The Idiot Box (TV series)

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The Idiot Box
The opening credits of 'The Idiot Box'
Created by Alex Winter
Tom Stern
Tim Burns
Starring Alex Winter
Tom Stern
Country of origin United States
Original language(s) English
No. of seasons 1
No. of episodes 6
Running time 30 minutes
Original network MTV
Original release 1990 – 1991

The Idiot Box is an American sketch comedy television series created by Alex Winter, Tom Stern and Tim Burns, which ran on MTV from 1990-1991.

After the success of Bill & Ted, MTV hired Winter, Stern, and Burns to develop a half-hour sketch comedy show for the network.[1] As the channel was still strictly music-oriented at the time, The Idiot Box was mainly a showcase for popular music videos, but with a series of sketches, fake commercials, and parodies shown in between. Therefore, although an episode ran 30 minutes, there were only 7 to 11 minutes worth of sketches.

Inspired heavily by the likes of MAD Magazine and Monty Python's Flying Circus, the humor in The Idiot Box was rooted in absurdity and violent slapstick, often in the form of television and movie parodies and commercials for fake television shows (such as "Mumford the Yodeling Mutt" and "Who's A Total Idiot? with Tony Danza"). Each episode would end with a recap by the Max Headroom-esque VOTAR, "the future of television announcing", as he would criticize each of the sketches in the episode and occasionally quote lines from new wave songs.

Although the show was a hit for the channel,[citation needed] Winter, Stern, and Burns chose to cease production after six episodes and instead accepted a high-paying deal with 20th Century Fox to write and direct their own feature film.[2] The result was 1993's Freaked, which featured the same brand of humor as The Idiot Box.

Recurring characters and sketches[edit]

Eddie the Flying Gimp from Outer Space
A parody of 1950s' sitcoms, Eddie the Flying Gimp (Winter) is, as the name would imply, a flying gimp who came down from outer space to live with the relatively normal Knudsen family (whose patriarch was played by John Hawkes) and help solve their everyday problems, including murdering the school bully and unsuccessfully teaching the Knudsen boy to fly. Eddie is referenced in the opening line of Freaked, where a newscaster announces "the flying gimp has been destroyed" and that people can safely return to their homes.
A parody of 1970s' cop shows, Lockjaw (Stern) is a tough street cop who one day steps on a rusty nail. Failing to get a tetanus shot, he becomes stuck in a permanent state of lock jaw. Each episode deals with his increasing frustration over not being able to speak intelligibly. The "opening credits" for each sketch features musician Flea playing a criminal.
Willard Schreck's "If I Had My Way"
Willard Schreck (Winter) is a caffeine-addicted convenience store clerk who uses his store's security camera to broadcast his usually demented opinions, including making beef sticks out of k.d. lang and putting hippies to work in salt mines. Occasionally Willard is visited by a celebrity (impersonator), such as Carol Channing and Sinéad O'Connor, the latter of whom Willard catches trying to steal beef jerky. His sign-off catchphrase is "don't make a jerk out of yourself!"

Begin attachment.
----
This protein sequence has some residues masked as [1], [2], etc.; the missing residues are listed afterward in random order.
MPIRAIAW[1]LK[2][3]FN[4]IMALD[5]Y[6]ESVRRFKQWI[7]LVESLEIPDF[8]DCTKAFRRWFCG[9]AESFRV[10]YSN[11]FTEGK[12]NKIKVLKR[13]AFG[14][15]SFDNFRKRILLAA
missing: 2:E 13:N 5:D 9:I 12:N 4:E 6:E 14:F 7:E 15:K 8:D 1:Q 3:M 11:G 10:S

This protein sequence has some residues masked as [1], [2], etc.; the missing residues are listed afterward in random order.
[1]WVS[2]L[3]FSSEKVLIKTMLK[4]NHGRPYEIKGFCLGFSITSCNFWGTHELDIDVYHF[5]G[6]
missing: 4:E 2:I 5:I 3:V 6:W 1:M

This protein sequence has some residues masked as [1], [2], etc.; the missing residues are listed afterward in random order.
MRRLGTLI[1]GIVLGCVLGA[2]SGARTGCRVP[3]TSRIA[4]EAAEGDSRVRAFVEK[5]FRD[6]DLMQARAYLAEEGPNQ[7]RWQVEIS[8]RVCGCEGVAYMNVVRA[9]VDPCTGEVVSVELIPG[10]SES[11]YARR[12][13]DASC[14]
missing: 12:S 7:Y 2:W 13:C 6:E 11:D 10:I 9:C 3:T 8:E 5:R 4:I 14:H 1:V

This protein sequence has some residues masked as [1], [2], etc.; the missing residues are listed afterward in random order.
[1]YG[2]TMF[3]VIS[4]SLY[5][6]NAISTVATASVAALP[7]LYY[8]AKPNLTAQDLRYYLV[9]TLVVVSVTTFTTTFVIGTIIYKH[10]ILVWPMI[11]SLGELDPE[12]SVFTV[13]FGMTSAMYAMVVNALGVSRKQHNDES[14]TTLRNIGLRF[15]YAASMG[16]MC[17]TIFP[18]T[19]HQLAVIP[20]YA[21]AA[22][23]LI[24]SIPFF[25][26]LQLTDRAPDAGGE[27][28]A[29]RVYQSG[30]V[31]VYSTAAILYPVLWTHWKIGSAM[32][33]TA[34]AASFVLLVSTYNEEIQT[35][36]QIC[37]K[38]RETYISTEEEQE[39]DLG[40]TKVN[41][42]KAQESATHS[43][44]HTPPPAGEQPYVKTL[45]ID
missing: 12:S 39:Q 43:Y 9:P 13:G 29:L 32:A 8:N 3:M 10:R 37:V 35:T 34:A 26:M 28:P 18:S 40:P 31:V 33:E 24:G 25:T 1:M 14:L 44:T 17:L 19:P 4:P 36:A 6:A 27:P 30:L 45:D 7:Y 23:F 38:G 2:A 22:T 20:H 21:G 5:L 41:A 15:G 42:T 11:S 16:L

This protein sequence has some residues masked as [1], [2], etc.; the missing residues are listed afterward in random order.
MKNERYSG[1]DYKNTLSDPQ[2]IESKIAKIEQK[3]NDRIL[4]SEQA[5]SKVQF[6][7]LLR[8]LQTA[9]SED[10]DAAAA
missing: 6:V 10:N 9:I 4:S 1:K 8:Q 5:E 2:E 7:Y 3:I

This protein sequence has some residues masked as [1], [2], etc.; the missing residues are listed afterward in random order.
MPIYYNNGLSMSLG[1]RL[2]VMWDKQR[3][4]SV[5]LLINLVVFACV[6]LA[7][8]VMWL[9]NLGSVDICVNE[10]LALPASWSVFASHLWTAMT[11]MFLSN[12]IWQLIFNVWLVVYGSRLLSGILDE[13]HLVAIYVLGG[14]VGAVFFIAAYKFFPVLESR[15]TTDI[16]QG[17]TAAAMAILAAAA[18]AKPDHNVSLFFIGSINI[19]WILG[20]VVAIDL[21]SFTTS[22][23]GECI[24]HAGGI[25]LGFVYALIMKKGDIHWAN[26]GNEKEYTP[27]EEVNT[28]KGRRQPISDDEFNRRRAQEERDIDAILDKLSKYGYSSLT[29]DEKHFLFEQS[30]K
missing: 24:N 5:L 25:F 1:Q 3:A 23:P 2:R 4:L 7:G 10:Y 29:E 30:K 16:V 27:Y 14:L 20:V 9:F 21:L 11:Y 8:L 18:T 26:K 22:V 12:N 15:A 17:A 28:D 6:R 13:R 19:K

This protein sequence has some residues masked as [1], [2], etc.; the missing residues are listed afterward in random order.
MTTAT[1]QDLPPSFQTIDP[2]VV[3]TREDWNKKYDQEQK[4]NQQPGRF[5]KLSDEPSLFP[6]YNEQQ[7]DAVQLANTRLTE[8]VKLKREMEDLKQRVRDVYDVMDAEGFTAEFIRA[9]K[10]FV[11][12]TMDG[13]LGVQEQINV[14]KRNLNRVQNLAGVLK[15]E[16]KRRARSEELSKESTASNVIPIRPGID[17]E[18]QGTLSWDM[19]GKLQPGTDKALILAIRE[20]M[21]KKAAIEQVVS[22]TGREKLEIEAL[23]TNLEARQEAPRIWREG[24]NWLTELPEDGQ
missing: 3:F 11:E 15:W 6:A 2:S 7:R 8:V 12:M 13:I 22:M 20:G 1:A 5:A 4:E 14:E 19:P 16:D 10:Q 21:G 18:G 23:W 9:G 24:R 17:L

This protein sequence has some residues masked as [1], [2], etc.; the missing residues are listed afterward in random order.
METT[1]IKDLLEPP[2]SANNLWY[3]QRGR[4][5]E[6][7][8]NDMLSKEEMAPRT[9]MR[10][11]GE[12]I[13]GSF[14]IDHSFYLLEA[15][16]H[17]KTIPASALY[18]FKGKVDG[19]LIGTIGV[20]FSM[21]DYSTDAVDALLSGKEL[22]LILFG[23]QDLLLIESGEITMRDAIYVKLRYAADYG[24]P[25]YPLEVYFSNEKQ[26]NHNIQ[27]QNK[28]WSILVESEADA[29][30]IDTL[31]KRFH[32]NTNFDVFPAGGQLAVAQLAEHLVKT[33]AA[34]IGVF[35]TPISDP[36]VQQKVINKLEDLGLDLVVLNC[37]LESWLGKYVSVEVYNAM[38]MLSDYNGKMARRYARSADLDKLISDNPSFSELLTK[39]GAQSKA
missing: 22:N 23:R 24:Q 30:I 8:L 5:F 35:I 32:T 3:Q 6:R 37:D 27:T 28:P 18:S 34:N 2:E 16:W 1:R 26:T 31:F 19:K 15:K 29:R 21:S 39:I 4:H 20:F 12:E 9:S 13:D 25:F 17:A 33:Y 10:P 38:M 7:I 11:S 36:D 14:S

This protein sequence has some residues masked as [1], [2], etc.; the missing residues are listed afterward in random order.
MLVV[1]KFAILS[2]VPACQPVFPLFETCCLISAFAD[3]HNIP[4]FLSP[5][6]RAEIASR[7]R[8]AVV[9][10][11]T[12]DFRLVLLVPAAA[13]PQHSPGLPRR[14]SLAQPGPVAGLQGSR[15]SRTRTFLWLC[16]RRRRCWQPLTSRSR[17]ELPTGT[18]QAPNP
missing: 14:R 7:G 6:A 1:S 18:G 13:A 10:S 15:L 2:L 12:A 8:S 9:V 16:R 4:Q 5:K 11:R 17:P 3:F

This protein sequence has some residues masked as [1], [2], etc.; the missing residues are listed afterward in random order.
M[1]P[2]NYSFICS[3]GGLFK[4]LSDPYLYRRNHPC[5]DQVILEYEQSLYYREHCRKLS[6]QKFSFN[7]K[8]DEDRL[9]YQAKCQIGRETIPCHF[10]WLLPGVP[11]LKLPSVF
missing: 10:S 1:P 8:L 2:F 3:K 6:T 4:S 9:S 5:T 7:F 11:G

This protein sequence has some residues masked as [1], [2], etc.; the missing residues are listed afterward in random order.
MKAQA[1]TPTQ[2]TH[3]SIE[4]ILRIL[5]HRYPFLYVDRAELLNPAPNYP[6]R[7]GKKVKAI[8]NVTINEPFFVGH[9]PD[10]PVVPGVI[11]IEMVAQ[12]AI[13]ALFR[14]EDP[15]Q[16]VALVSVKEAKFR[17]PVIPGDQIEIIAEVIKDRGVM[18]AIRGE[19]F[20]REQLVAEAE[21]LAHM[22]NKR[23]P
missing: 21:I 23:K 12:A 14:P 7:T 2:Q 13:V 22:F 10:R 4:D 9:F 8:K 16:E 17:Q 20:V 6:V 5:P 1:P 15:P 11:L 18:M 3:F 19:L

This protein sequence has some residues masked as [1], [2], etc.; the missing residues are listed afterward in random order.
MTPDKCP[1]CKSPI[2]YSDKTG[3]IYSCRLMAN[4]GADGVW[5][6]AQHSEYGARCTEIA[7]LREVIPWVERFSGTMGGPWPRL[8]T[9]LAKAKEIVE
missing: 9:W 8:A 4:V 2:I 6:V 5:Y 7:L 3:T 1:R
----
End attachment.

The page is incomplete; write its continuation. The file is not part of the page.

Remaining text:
The Burrowing Bishop
"Sir" Albert Woodneck (Winter) stars as the title character, a mumbling bishop who, along with his sidekick Falco the Sarcastic Clown (Lee Arenberg), uses his conical hat to burrow underground to perform good deeds, such as saving children trapped in wells and capturing escaped prisoners.
The Huggins Family
A parody of cheesy 1980s' family sitcoms, The Huggins are a family who always use love, understanding, and hugs to work out their many problems, ranging from Dad's alcoholism to son Jared's affinity for siphoning the blood out of small animals. The Huggins children were played by Ricki Lake and Danny Cooksey.
Battle of the bands
A parody of which famous rock bands would face off in a football field, mostly the boo ya tribe would face off against famous musicians and bands like Wilson Philips and Jerry Garcia and would be victorious with Alex serving as referee.

DVD release[edit]

As of 2012, it's unclear whether or not The Idiot Box will be released on DVD. Winter and Stern have both expressed a desire to do so, but have reportedly run into troubles with MTV. According to an interview with Winter:

"I’m petitioning for it right now. I’ve been trying to get MTV to do it for years and it’s just impossible. It’s such a bureaucracy over there. I don’t think there’s anyone opposed to it but I just can’t get anyone off their ass and actually deal with it. But I’m hoping sometime soon. There was a moment where Anchor Bay was actually going to get all of it on the Freaked DVD and then at the last minute MTV changed their mind."[3]

At 2009 Los Angeles screening of Freaked, Winter elaborated that a big part of MTV's hesitancy to release the show is the short length of the episodes, which, when combined, clock in at just under 60 minutes worth of material.

Several years ago, an internet petition was created to get The Idiot Box on DVD and has since accumulated over 1,000 signatures. All six episodes are currently available for viewing on YouTube, along with a rare commercial and 'Best of' video, uploaded by Winter and Stern's official website. In the 20th anniversary interview for Nevermind on Sirius XM, remaining Nirvana members recalled that Kurt Cobain was a fan of the show.

See also[edit]


External links[edit]